Take the 2-minute tour ×
Stack Overflow is a question and answer site for professional and enthusiast programmers. It's 100% free, no registration required.

Let's say I make a class, like, which contains a char array. Now, what operator handles this:

myClass inst;
cout << inst;

At the "cout << inst;" what is called, by simply the class' name? Thanks.

share|improve this question
6  
The << operator? –  Shog9 Oct 27 '10 at 18:24
    
Tricky one :D. You got me there :-D. Haha. Thank you. So my original question is dumb as always, since there is no need to have an universal "return value", you can define it with every operator including the binary shift operator etc... Do I got it right? –  johnny-john Oct 27 '10 at 18:26
    
Perfect man, thank you. –  johnny-john Oct 27 '10 at 21:01

5 Answers 5

up vote 12 down vote accepted

What is called is std::ostream &operator<<(std::ostream &, myClass const &). You can overload this if you want.

share|improve this answer

By creating a friend output operator, as in the following example.

#include <iostream>

class MyClass {
  friend std::ostream & operator<<(std::ostream &out, const MyClass &inst);
public:
  // ... public interface ...
private:
  char array[SOME_FIXED_SIZE];
};

std::ostream & operator<<(std::ostream &out, const MyClass &inst)
{
   out.write(inst.array, SOME_FIXED_SIZE);
   return out;
}

Please not this makes some assumptions about what you mean by "char array", it is greatly simplified if your char array is actually nul (0 character) terminated.

Update: I will say this is not strictly a return value for the class, but rather a textual representation of the class -- which you are free to define.

share|improve this answer
    
Doesn't have to be friend function, but then you have to add another public function method to the class, which will really print values (or whatever) to the ostream. –  BЈовић Oct 27 '10 at 19:01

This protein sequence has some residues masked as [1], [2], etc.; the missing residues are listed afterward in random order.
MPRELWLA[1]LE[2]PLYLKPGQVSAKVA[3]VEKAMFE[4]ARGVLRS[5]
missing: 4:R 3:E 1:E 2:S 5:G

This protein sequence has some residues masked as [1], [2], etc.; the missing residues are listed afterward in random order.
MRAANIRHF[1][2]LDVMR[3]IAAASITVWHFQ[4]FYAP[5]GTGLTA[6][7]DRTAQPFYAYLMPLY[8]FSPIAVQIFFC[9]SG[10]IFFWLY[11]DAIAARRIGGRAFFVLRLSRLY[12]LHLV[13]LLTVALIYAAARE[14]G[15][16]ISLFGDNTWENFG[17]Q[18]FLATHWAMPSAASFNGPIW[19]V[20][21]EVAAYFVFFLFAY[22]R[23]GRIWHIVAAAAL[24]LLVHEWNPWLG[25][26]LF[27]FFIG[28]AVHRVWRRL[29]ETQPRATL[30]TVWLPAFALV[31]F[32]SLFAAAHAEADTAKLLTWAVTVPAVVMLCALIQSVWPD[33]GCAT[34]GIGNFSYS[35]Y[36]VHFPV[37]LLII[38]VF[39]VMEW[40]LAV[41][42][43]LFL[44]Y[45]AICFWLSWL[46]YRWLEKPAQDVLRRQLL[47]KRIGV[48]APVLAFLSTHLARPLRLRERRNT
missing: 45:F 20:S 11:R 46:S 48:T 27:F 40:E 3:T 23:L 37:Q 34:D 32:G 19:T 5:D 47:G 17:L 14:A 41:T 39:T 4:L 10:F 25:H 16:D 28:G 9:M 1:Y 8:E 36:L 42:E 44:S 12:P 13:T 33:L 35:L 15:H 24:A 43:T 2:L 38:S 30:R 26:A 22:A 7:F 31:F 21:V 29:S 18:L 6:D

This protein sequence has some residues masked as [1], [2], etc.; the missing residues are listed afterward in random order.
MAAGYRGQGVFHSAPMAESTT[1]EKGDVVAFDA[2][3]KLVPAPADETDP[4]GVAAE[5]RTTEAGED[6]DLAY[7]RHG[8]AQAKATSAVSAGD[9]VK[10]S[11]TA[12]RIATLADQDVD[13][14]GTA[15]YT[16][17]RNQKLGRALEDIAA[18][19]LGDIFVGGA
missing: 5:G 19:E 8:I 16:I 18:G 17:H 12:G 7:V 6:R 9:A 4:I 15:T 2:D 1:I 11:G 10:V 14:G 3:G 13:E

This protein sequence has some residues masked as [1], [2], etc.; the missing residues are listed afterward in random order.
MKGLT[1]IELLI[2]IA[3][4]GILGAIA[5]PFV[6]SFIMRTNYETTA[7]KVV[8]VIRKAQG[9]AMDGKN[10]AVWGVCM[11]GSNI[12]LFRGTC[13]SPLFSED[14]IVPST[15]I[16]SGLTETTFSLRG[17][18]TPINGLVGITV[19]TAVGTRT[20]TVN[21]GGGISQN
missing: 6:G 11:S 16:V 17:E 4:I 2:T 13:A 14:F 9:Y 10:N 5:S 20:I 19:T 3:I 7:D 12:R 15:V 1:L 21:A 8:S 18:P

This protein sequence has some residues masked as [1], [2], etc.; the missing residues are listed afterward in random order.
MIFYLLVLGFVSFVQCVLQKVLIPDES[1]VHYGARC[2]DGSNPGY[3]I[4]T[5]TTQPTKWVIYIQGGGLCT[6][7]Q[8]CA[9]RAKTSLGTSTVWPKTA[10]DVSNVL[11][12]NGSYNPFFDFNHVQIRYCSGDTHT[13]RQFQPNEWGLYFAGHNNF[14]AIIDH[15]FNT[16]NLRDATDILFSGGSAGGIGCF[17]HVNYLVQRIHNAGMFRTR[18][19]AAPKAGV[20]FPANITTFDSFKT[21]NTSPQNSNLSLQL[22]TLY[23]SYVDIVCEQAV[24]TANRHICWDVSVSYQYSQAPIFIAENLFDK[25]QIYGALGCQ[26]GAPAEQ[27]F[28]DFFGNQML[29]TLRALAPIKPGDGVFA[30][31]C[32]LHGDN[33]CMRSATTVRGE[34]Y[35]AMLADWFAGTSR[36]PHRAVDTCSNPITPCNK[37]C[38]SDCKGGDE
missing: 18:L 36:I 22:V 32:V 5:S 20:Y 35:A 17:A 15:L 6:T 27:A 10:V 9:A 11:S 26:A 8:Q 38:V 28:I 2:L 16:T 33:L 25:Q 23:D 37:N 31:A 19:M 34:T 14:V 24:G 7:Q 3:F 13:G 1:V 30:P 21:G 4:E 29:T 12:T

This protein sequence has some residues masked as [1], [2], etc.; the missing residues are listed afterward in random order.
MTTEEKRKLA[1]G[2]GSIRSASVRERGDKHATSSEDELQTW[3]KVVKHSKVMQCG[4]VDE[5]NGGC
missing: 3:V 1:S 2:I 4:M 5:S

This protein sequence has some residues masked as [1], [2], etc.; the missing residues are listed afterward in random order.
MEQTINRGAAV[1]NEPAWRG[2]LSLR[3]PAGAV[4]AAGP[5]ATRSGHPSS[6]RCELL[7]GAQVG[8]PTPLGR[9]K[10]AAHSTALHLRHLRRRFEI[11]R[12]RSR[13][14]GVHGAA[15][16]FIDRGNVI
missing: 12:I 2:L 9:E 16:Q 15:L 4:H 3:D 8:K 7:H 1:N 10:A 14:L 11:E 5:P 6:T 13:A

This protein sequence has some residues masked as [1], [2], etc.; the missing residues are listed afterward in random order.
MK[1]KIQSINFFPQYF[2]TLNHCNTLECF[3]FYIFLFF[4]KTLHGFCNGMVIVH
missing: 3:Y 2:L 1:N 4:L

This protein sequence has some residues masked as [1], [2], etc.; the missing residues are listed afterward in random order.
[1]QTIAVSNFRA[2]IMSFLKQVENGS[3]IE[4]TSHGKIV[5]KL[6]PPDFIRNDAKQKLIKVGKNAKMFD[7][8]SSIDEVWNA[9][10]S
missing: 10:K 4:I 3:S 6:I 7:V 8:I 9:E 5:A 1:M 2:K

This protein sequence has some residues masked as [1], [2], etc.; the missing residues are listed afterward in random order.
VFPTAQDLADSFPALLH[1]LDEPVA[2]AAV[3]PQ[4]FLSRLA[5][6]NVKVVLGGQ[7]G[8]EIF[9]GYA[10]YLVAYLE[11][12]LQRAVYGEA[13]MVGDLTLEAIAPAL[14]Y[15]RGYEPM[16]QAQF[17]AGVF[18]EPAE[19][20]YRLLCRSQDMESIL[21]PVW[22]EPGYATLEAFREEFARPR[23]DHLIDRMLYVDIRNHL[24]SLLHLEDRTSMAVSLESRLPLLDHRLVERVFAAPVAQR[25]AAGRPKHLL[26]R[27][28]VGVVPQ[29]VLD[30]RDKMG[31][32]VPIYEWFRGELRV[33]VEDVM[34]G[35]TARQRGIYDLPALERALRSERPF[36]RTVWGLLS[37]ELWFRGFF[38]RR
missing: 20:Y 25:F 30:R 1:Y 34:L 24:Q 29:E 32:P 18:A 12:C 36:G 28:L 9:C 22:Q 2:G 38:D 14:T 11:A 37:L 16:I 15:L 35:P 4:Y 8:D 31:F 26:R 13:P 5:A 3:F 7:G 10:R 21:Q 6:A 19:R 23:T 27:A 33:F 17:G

It may be that all the information needed to print the object is available in public functions. The operator<<() has to be external to the class (since the first argument isn't of the class type). It can be a friend, if it gets all its information from the public class interface. It can call a member function to perform the printing, and sometimes this is a good idea. –  David Thornley Oct 27 '10 at 19:22
    
@VJo + @David -- yes I totally agree it does not need to be a friend function if you can collect all the information from the public interface. –  Marc Butler Oct 27 '10 at 22:21

The compiler will look for an overload of operator<<. In particular, it will look for either a member-function overload of std::ostream (won't exist), or a free function, that you should overload with the following prototype:

std::ostream &operator<< (std::ostream &os, const myClass &x);

You may need to make this a friend of myClass if you need to access protected/private members.

share|improve this answer

This results in compiler error, unless you have an overloaded typecast operator for some type that ostream knows. You can add your own types to the types that ostream knows by overloading the global ostream& operator(ostream& os, const myClass& x) or making your type convertible to a string/int etc. Be careful though, the typecast overloading can shoot you in the foot and is considered a bad practice.

The simplest way is just printing some variables from your class:

myClass inst;
cout << inst.getName() << ": " << inst.getSomeValue();
share|improve this answer

To be able to use std::cout << someClass, you have to create an operator like following :

std::ostream &operator<< (std::ostream &, const someClass &);
share|improve this answer

Your Answer

 
discard

By posting your answer, you agree to the privacy policy and terms of service.

Not the answer you're looking for? Browse other questions tagged or ask your own question.